"Asking him how it felt," Neal said. "That, you didn't know. Kid shot me twice, once in the throat, once in the forehead, and Steve had me all over him by the time he got out of his chair. Kid was gonna gut-shoot him and let him lie there after. He said, 'How's it feel', and Steve just stood there to be shot when he got pulled away."
Jon took a deep, slow breath and let it out, throwing himself down on the couch. "So he got to make a choice, and--"
"No," Neal said. "He said, 'make anything else but that happen'. This is fucked up, Jon, and it's worse than that. That kid --" He paused. "I don't get this, yet. I thought he was just trippin' out, I wanted him to just be trippin' out. But the flashback he had was real, all of it. That kid was me."
Jon closed his eyes unseen. There it was, finally.
Neal stayed where he was, looking like he wanted to pace but didn't have the energy for it. "There's a lot more that goes with it. But that kid was another version of me, and everything comes back around."
"He's gonna go nuts, eventually," Jon said. "Then what?"
"He's already nuts in a lot of ways, Jon," Neal said. "We find ways to balance each other."
"You underestimated this," Jon said.
"I did," Neal said flatly, eyes finding Jon's. "Me. You wanna tell me how the fuck this was my fault?"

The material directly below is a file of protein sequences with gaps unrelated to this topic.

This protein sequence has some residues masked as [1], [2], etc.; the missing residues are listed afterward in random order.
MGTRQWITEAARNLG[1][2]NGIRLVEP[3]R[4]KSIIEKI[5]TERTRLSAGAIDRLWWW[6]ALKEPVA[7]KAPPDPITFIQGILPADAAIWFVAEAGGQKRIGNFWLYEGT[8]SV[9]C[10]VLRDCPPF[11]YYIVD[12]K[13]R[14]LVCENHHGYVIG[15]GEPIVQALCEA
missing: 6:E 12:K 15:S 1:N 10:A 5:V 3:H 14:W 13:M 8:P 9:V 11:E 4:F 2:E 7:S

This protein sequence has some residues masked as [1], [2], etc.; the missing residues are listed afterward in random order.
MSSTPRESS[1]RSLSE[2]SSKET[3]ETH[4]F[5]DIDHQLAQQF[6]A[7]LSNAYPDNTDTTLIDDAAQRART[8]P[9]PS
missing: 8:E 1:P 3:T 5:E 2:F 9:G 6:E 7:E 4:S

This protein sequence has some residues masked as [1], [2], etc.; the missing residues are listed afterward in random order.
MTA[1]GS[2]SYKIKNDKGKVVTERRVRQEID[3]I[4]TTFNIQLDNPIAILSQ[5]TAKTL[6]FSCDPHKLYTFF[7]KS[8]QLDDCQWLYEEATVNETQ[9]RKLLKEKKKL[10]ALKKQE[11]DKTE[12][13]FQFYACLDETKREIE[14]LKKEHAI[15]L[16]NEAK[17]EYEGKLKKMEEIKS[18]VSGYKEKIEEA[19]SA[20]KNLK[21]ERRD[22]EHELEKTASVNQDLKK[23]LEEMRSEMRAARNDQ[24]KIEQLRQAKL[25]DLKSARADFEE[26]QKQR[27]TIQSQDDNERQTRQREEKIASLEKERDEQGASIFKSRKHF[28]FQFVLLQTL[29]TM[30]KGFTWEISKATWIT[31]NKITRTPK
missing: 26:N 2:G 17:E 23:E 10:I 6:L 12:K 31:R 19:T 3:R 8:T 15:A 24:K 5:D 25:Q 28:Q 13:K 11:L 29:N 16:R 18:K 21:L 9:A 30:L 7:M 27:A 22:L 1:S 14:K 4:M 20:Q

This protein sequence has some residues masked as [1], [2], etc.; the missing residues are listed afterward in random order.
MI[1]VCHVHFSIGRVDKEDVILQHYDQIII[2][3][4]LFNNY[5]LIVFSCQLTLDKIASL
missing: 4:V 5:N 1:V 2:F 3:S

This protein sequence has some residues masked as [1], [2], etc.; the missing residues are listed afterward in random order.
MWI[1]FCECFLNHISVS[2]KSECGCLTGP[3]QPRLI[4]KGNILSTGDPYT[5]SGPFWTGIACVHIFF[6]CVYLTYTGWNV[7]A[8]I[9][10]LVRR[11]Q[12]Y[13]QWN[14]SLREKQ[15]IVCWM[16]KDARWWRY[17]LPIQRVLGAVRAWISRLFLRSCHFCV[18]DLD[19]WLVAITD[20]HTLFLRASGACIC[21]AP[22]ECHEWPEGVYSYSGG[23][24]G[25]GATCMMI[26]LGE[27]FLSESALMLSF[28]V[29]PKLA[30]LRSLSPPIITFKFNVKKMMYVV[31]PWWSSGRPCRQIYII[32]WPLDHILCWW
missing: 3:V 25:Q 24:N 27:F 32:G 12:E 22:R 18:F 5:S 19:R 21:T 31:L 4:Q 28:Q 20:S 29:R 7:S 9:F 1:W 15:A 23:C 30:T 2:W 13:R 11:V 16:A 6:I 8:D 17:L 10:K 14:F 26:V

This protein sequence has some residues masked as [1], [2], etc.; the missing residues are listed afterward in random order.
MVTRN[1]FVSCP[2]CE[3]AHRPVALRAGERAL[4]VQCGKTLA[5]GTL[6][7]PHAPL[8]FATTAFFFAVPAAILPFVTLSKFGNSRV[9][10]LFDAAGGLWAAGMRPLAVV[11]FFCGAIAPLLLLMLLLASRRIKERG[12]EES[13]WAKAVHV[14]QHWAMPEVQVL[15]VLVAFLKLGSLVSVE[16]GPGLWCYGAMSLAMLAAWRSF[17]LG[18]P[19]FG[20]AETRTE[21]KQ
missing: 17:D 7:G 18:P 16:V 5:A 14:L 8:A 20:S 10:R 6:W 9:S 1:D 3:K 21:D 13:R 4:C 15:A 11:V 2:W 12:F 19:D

"We both fucked up by not seeing how bad this was," Jon said. "But you underestimated how he feels about you. He loves us both, he'd protect us both. But you're sharing a goddamn soul, and you still don't get it."
Neal let that stand for a moment, feeling his throat tighten up. This was still new territory, made more unfamiliar still by what had developed on his part recently.
"He'll do anything for you," Jon said, voice barely above a whisper. "And that's probably always been true, which is why you guys spent so many years fighting. Why it turned to hate after awhile. Something that intense has to go somewhere, it never dies, it just changes and channels into something it can get a reaction from."
Neal shook his head a little. No negation, just a motion.
"Come on," Jon said. "You gotta know this. It must have come up...somewhere. He won't have been able to hide all of it."
Neal knew what somewhere he was referring to, and he didn't have the energy to confirm, deny, or even acknowledge.
"You're gonna have to factor it in from now on," Jon said. "These one-sided conversation we have are great."
Neal shrugged, an all-purpose gesture of nothing.
"So what's the problem?" Jon said.
"The problem is, I went from ignoring him, to being good friends with him..."
"Playmates," Jon said. "But probably not friends, no."
Neal looked ready for a tirade, but only tipped his head, which told Jon enough; whatever he was getting at was serious enough that nothing was going to distract him. "Fine. Then I went back to ignoring him again, because I couldn't understand him. Then I just couldn't stand him. I never tried at any of it, I just took whatever came, and dealt with it or moved on."
"And now you're stuck with him, and can't move on," Jon said. "Is that it?"
"No," Neal said. "Now I'm in love with him."
Jon stared. He held very still, to the point of no longer breathing, shocked into hanging off the moment.
"I don't think I'm just hittin' for the cycle, either," Neal said. "Close your mouth, Jon."
"I was gonna say something stupid, like, does he know, but - "